One of my daughters likes to journal. She doesn’t do it every day, but she does it more than me. I make excuses for not writing, although I understand the value of emptying one’s mind first thing in the morning, which is what Julia Cameron calls “Morning Pages” in her breakthrough book, The Artist’s Way. A mentor suggested she give some thought to what she called “the glass balls and rubber balls” in her life. I was interested when she told me the analogy, so I looked up the origin of the idea. As it turns out, the modality of thinking about your life is widely attributed to a 1991 Georgia Tech commencement address given by Bryan Dyson, the former chief executive of Coca-Cola. He closed with an illustration about five balls now widely called the “Five Balls of Life.”
Imagine life as a game in which you are juggling five balls in the air. You name them—work, family, health, friends, and spirit—and you’re keeping all of these in the air. You will soon understand that work is a rubber ball. If you drop it, it will bounce back. But the other four balls—family, health, friends, and spirit—are made of glass. If you drop one of these, they will be irrevocably scuffed, marked, nicked, damaged, or even shattered. They will never be the same. You must understand that and strive for balance in your life.
We are all jugglers.
We try to balance our efforts and create a rhythm as we go about our hours, days, months and years circumnavigating the difficulties of modern life. I have been known to call it spinning plates—which conjures the same idea as juggling balls.
We get tired of juggling.
We get tired of spinning plates.
The more balls we have in the air or plates being spun, the harder the endeavor and the more skill and concentration required. We humans are like legos. We come in all shapes, sizes and capacities, but regardless, we have a defined number of connection points and a finite amount of ability for activities. I have been accused of having lots of capacity, but I note the Guinness World Record for most balls juggled is only 11. How many are you trying to juggle and are you treating glass balls as if they are rubber?
Divorce is so difficult because marriage is indeed a glass ball, and the more times it is nicked and cut from being dropped, the harder it is to keep in the air. Think juggling broken glass in your bleeding hand.
I am currently reading The Practice of Groundedness by Brad Stulberg. In the book, Stulberg writes about understanding one’s core values. Dyson would call them glass balls. Core values are described as“foundational principles that represent your best self or the person you want to become. A few examples include authenticity, health, community, spirituality, presence, love, family, integrity, relationships, and creativity.”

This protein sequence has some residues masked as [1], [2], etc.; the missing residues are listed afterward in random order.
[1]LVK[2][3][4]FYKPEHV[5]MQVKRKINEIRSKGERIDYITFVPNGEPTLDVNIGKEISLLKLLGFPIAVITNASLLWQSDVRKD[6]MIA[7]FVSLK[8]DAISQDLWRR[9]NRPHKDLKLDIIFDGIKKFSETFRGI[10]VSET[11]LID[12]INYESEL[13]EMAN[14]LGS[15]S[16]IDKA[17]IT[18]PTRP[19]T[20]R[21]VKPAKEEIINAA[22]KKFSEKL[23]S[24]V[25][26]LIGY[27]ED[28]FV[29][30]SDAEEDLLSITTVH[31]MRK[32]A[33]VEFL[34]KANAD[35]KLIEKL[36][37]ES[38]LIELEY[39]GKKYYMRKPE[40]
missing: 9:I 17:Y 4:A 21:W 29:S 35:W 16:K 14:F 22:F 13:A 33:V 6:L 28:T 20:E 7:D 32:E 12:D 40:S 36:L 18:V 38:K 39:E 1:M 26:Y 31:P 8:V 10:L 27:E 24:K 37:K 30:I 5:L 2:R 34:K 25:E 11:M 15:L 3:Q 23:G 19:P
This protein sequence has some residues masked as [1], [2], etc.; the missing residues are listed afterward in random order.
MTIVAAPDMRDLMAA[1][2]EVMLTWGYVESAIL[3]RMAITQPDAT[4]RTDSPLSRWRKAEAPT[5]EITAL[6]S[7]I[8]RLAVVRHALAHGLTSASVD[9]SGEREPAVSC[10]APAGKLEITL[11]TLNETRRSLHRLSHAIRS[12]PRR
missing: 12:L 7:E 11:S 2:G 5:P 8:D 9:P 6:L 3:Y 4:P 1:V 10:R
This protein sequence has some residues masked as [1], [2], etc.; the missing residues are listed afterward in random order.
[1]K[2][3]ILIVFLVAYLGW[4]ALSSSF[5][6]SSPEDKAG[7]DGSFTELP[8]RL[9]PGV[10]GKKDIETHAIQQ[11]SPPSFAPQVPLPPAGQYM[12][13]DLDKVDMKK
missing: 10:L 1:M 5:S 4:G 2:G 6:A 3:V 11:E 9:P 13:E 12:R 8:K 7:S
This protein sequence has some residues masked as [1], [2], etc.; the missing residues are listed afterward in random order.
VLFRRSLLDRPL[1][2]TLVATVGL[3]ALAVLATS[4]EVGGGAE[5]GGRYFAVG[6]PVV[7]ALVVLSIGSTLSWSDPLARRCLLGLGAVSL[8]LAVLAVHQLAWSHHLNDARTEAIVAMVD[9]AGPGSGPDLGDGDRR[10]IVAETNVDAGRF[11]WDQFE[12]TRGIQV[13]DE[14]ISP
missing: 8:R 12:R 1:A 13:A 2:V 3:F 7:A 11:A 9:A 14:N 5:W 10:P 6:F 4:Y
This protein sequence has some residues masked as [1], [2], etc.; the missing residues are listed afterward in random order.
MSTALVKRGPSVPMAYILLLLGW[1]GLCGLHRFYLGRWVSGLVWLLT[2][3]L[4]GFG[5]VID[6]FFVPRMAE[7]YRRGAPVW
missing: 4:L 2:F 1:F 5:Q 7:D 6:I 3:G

I picked family, health and creativity to be my core values —in that order. What will you choose? How will you prioritize the balls you can juggle or the plates you can spin, because it does not matter how talented you are, your capacity is finite. If you visualize yourself at the end of your life on your deathbed, how would that inform the plates you spin and the balls you juggle? I do not think I will lament times missed at work, but I may regret missed opportunities with my wife, my kids, maybe my dad and certainly my creative expression which informs the next generations.
If you are struggling with the glass balls in your life, be encouraged. Everyone does. There are infinitely more attention stealers in our world today than there were 100 years ago. Our technology has developed much faster than our ability to live with it, which is a contributing factor to the mental health crisis in our country, as slick marketers work to convince us that rubber balls are made of glass.
I leave you with the challenge to establish your core values and arrange your life accordingly. Define your glass balls. But remember, family is messy. Sometimes glass balls fall and they break. If the damage is not complete, you may be able to pick them up and continue. If the broken pieces are too sharp, you may have no choice but to leave them on the ground. While your juggling act will look differently, the proverbial show will continue, and as you skillfully handle the balls remaining, you may develop the capacity for another breakable thing to become a part of your life, which is a beautiful testament to the constant evolution of our lives.
Craig Robertson is the founder of Robertson + Easterling. For over 20 years, he has practiced exclusively high net worth divorce and complicated family law in Mississippi. You will want him in your corner because he believes every case is his most important, and he knows the things you care about deeply are at stake –family, safety, and security. He values family, health, wellness and creativity.